image of Debby Applegate Debby Applegate '89

Current Home
New Haven, Connecticut

Place of Birth
Eugene, Oregon

Clackamas High School, Clackamas, Oregon
Amherst College summa cum laude
Yale University, Ph.D. in American Studies

Most  memorable or most influential class at Amherst
Writing my senior thesis in American Studies. I’d always worried that I was by nature a dilettante, so the experience of buckling down and completely a major year-long project had a transformative effect on my work habits, intellectual focus and self-confidence. I had a student job in the college archives, unbinding old senior theses, and I especially remember reading David Foster Wallace’s senior thesis, which became a chapter in his big debut novel around that same time. I loved being among all those striving young minds, past and present, trying to say something original.

Most memorable or most influential professor
I’ll split that title between my advisor Bob Gross, in American Studies, and Bill Pritchard, even then the old lion of the English department -- each a master in the art of using close reading to stir up big ideas. They caught my attention the first September I arrived on campus and became life-long mentors and friends.

Research Interests?
I sometimes think of myself as a historian of human rationalizations: I'm fascinated by how people persuade themselves to think and believe what they think and believe. I write about the interplay between intimate experience and aggregate trends that have shaped American culture.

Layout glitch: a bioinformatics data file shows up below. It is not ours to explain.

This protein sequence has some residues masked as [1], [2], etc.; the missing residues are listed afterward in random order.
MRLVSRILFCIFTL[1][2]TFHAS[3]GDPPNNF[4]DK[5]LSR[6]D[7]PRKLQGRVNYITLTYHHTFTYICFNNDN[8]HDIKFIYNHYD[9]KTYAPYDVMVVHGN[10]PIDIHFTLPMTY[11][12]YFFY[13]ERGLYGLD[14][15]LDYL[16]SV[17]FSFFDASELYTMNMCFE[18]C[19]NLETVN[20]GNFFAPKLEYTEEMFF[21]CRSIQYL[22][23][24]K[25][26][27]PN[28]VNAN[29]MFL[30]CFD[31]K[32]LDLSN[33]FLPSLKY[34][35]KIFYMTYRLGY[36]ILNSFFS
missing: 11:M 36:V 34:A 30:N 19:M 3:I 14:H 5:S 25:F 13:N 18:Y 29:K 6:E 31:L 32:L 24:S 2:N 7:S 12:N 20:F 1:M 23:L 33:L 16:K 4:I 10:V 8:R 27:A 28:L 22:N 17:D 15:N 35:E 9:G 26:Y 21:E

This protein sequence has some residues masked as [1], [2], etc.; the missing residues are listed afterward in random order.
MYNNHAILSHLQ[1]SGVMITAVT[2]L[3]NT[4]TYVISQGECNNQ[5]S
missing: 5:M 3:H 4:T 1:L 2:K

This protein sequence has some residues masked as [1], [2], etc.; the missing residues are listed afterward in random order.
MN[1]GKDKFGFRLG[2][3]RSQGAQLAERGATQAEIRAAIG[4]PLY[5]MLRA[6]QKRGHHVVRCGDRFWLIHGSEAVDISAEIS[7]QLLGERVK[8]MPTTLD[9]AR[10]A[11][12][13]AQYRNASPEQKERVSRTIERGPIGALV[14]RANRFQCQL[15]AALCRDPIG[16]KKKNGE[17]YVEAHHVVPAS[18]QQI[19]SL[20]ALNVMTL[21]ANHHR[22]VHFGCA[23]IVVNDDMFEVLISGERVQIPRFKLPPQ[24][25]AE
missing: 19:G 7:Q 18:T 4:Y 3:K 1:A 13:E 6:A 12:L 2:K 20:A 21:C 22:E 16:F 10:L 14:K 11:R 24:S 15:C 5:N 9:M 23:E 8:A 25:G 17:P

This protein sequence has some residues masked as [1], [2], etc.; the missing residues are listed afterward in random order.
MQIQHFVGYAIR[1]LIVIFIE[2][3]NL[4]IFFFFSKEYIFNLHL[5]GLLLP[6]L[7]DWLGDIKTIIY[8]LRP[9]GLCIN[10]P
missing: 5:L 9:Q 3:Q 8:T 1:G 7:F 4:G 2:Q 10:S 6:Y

Favorite Book
A surprisingly difficult question! Here’s the best answer I can muster: the book I have most often reread is The Great Gatsby, and I’ve been enchanted by it every single time.

Favorite Author
An even more impossible question! Here’s another side-long answer: I'm addicted to the New Yorker magazine, and will read almost anything in its pages, from its debut on February 21, 1925, to the issue that just landed in my mailbox.

Tell us a bit about your path to becoming an author
As a kid, I read all the time, anything I could my hands on. If it does take 10,000 hours to fully master any skill, then I put in my 10,000 hours absorbing how essays, stories and books should sound: the rhythm of sentences, the pacing of turns-of-thought, and the unspoken expectations of genres. When it came time to find an occupation, writing was the thing I found easiest. So I took what seemed like the lazy path. By the time I realized how much work is actually involved in publishing a book, I found that I’d unfitted myself for any other career. 

Tips for aspiring writers?
Cultivate the skill of creating suspense. No matter what genre you are working in, nothing is more effective at getting a reader to pay attention and turn the page than wondering what comes next.